CHICAGO, May 24 (UPI) — U.S. and Canadian scientists say they’ve determined consumer confidence is determined by whether we’re thinking concretely or abstractly.
“We found subjective feelings of ease experienced during judgments (such as when choosing a digital camera, movie or charity) can increase or decrease consumers’ confidence in their choice and the amount of donation depending on whether consumers are thinking … concretely or abstractly,” said University of Toronto Assistant Professor Claire Tsai and University of Chicago Professor Ann McGill.
The researchers said they found abstract thinking and concrete thinking determine the theory consumers adopt to interpret their subjective experiences.
“Consider, for example, the feeling of difficulty one experiences when studying for an exam,” they said. “The subjective experience of difficulty can lead to a feeling of high confidence, providing this difficulty is interpreted as effort put forth to ensure a good grade. On the other hand, the same subjective experience can lead to feeling very low confidence about the grade, if processing difficulty is interpreted as inability to process the study materials.”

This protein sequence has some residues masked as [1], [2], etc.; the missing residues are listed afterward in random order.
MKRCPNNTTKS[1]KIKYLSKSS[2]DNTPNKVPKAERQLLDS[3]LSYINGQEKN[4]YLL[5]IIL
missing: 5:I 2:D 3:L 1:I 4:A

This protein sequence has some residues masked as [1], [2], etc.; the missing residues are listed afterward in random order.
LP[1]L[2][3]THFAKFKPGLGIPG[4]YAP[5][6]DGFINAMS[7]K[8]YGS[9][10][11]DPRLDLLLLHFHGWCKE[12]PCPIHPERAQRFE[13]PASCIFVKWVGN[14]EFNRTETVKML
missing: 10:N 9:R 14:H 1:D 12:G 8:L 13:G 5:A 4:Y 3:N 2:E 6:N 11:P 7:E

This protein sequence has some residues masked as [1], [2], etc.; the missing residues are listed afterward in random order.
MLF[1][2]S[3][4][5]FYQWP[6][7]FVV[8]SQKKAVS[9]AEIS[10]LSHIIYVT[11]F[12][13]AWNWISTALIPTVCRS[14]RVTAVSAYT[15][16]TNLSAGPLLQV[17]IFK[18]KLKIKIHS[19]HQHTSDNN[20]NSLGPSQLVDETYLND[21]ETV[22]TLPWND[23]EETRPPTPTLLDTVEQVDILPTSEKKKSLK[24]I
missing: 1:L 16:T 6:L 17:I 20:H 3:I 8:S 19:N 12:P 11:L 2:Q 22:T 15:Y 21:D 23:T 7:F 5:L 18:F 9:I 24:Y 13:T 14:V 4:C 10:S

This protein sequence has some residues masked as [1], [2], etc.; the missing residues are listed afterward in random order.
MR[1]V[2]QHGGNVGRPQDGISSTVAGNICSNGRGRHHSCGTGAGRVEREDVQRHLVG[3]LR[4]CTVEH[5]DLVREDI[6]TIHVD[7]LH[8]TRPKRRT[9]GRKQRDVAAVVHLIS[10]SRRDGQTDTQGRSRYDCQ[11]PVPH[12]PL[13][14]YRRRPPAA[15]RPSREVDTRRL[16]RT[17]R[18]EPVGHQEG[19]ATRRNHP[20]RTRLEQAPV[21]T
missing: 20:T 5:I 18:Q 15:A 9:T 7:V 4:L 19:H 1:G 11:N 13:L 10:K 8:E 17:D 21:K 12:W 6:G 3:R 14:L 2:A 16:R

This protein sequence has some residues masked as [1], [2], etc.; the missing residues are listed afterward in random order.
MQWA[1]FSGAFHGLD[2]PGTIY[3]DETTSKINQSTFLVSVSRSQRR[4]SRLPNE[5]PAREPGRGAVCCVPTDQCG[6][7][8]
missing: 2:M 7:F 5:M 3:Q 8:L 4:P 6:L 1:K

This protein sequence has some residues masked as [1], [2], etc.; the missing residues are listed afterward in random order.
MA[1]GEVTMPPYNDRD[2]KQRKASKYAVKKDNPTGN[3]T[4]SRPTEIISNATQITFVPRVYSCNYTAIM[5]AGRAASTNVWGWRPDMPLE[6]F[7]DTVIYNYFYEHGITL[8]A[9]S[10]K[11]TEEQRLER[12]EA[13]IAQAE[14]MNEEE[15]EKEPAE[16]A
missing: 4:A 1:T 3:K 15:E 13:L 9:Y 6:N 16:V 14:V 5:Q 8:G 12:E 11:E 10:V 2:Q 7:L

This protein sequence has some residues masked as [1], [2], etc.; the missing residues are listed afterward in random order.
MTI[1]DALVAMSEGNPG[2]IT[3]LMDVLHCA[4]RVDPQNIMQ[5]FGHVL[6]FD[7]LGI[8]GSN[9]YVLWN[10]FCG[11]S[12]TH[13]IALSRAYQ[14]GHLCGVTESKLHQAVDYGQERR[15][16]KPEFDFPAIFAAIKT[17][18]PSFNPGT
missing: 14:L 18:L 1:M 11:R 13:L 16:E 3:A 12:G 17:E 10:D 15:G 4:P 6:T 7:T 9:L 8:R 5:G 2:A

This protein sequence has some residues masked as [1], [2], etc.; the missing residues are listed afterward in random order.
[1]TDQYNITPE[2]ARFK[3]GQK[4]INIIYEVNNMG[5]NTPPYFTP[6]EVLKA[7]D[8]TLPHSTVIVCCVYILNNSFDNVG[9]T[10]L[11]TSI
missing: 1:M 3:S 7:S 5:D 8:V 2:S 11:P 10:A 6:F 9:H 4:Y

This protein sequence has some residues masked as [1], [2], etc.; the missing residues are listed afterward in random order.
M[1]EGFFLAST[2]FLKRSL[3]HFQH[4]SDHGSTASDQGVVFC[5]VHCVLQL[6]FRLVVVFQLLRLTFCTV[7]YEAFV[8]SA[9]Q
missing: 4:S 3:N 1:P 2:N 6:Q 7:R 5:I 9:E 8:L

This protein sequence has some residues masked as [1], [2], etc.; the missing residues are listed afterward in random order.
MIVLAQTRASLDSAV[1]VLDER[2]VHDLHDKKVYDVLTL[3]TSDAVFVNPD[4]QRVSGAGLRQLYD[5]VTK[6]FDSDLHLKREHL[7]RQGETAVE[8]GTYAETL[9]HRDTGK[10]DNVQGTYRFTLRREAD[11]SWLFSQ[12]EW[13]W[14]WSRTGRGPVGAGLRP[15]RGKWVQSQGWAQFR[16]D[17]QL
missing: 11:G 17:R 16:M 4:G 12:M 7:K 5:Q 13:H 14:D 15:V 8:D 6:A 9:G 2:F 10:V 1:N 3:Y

They said they found when consumers are thinking more concretely and focusing on details of product information and making a choice based on a clear ad or a few reasons, confidence increases.
“Difficulty of processing — making a choice based on a blurry ad or having to generate many reasons to explain one’s choice — decreases confidence,” they added.
The study is to appear in a future edition of the Journal of Consumer Research.
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